Is the IDF lying when it claims there is no way its artillery could’ve lobbed a shell on a Gaza beach killing eight civilians frolicking in the sand? Human Rights Watch sure thinks something doesn’t smell right about the IDF’s exoneration of itself (this from the NY Times):
Human Rights Watch, which has been investigating the Israeli shelling in Gaza on Friday, said of the deaths, “The evidence we have gathered strongly suggests Israeli artillery fire was to blame.” It called on Israel to open an independent investigation rather than relying on its own military.
An American expert working with Human Rights Watch, Marc Garlasco, is a former Pentagon official who did bomb damage assessment for the American military in Kosovo and worked for the Defense Intelligence Agency.
He said that he had visited the beach the day after the explosion, and that the crater size, the shrapnel and the location of injuries on the bodies all pointed to “a shell dropping from the sky, not explosives under the sand.”
In an interview in Gaza, he said he had found shrapnel “consistent with a 155-mm. Israeli shell fired from a M109 howitzer,” including one piece stamped “155mm.
Further, the Human Rights Watch investigation at the beach determined that several shells landed there, not one:
Eyewitnesses interviewed by Human Rights Watch described between five and six explosions on the beach between 4:30 p.m. to 5 p.m., the time frame when the IDF fired artillery onto the beach and when the seven civilians were killed…
According to readings from a Global Positioning Satellite taken by Human Rights Watch, the crater where the victims were killed was within the vicinity of the other artillery craters created by the IDF’s June 9 artillery attack and was the same shape and size. One crater was 100 meters away from the fatal crater, and the rest were 250 to 300 meters away.
If accurate, this blows the IDF account to smithereens. According to it six shells were fired and landed 250 meters from the beach. They cannot account for one of the shells but claim there is no way it could’ve landed on the beach. The fact that possibly five or six IDF shells landed on the beach makes the IDF story look like a crock.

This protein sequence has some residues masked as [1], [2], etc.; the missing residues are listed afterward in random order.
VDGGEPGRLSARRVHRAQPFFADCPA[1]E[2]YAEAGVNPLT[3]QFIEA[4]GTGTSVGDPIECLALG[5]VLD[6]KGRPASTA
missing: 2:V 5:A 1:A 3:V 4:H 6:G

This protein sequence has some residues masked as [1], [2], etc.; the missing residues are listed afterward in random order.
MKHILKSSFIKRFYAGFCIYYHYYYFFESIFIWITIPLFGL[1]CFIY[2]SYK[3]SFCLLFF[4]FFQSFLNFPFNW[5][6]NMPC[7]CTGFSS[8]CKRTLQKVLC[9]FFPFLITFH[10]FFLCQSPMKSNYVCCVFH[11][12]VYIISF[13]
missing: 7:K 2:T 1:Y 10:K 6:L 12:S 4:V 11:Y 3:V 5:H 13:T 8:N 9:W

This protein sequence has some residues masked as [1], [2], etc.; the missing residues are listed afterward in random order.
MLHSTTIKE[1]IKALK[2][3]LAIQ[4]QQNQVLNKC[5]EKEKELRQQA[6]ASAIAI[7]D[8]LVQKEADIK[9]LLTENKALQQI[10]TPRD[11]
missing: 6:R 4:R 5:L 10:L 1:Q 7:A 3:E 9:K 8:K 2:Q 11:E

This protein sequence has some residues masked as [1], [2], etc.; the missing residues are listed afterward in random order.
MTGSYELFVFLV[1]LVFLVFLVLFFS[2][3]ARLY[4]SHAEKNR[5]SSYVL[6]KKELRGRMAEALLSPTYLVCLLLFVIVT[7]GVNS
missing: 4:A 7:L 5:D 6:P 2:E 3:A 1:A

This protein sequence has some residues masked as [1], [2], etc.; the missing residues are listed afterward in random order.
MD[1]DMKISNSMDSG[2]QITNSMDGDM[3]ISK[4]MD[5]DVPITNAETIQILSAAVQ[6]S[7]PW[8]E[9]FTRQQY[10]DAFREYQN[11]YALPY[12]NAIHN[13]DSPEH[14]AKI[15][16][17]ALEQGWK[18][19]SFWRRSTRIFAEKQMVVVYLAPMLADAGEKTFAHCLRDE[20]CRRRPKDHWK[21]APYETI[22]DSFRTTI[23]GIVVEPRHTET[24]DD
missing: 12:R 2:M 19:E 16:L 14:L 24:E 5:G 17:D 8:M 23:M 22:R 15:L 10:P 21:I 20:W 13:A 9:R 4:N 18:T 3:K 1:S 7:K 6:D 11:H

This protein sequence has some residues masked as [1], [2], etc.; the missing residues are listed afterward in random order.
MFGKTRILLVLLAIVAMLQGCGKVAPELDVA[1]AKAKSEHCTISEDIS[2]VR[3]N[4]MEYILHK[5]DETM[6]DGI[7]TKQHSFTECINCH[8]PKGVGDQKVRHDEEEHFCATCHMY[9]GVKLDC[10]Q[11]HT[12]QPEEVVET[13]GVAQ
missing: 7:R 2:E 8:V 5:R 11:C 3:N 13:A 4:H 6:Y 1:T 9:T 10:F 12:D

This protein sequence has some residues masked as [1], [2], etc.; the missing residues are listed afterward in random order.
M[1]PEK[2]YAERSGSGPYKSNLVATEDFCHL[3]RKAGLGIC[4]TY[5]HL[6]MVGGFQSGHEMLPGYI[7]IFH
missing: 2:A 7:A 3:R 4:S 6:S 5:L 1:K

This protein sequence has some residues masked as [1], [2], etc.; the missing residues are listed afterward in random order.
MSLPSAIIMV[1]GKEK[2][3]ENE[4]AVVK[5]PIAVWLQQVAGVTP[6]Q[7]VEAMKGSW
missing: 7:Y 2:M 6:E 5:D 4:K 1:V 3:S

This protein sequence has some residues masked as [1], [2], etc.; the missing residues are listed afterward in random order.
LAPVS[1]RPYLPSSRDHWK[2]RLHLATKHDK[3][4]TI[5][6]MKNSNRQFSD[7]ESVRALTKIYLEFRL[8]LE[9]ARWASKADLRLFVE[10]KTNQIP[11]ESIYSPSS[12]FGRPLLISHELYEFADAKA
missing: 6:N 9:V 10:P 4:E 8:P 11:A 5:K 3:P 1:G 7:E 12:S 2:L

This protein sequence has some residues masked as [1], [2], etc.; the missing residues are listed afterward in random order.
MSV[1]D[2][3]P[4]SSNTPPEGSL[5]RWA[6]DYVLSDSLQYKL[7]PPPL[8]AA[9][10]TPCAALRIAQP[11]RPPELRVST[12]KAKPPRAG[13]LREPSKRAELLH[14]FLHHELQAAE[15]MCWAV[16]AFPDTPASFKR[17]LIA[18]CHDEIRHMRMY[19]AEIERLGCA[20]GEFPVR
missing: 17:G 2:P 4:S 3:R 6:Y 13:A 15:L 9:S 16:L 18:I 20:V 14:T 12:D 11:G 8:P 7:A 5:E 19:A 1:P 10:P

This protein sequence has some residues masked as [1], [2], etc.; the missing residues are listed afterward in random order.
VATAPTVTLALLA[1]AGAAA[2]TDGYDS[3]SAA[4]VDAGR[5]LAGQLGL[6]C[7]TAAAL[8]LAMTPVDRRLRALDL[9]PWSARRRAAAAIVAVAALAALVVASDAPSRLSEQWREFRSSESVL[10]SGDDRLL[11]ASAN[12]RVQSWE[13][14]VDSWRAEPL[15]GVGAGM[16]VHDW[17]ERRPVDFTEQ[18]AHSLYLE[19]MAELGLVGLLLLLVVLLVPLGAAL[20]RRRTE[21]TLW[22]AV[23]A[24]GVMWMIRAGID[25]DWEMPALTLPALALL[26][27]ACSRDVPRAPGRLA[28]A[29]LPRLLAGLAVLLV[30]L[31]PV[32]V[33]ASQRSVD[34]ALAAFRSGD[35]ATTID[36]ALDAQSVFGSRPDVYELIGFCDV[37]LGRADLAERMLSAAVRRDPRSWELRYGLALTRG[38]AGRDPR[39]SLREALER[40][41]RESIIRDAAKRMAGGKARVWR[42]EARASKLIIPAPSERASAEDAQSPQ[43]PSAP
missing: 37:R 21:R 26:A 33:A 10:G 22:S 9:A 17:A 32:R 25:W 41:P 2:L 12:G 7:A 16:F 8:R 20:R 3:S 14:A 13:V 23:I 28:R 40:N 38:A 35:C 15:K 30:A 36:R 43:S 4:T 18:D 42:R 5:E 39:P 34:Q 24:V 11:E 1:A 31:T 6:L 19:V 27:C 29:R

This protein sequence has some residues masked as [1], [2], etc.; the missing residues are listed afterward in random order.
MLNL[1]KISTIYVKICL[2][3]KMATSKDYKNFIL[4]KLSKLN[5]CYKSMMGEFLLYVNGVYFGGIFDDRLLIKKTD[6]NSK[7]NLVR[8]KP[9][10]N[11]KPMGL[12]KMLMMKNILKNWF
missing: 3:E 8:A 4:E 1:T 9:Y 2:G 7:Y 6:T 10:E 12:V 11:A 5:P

As for the IDF claim that Hamas militants mined the beach thus explaining how the deaths occurred: Human Rights Watch shoots down this theory as well by stating that the worst wounds were to the head and torso of the victims indicating the shell struck from above rather than below:
According to on-site investigations by Human Rights Watch, the size of the craters and the type of injuries to the victims are not consistent with the theory that a mine caused the explosion. The craters are too large to be made by bounding mines, the only type of landmines capable of producing head and torso injuries of the type suffered by the victims on June 9. Additionally, Palestinian armed groups are not known to have, or to have used, bounding mines; the Palestinian government bomb squad said it has never uncovered a bounding mine in any explosive incident.
Until now, I haven’t known who to blame for this incident (and we still don’t know the precise answer), but both the quality of Garlasco’s military expertise and the specificity of the evidence he witnessed at the beach convince me that the IDF is at best not telling the whole truth and at worst lying through its teeth.
Neither Amir Peretz nor Dan Halutz have been willing to admit the obvious–that only an independent, credible investigation can ascertain the truth. Barring that, IDF protestations of innocence will sound self-serving and bogus to everyone but the IDF itself. Does this statement from Halutz sound convincing or credible?
“What we are doing is very, very, very professional,” he told reporters. “We don’t need the assistance of anyone.”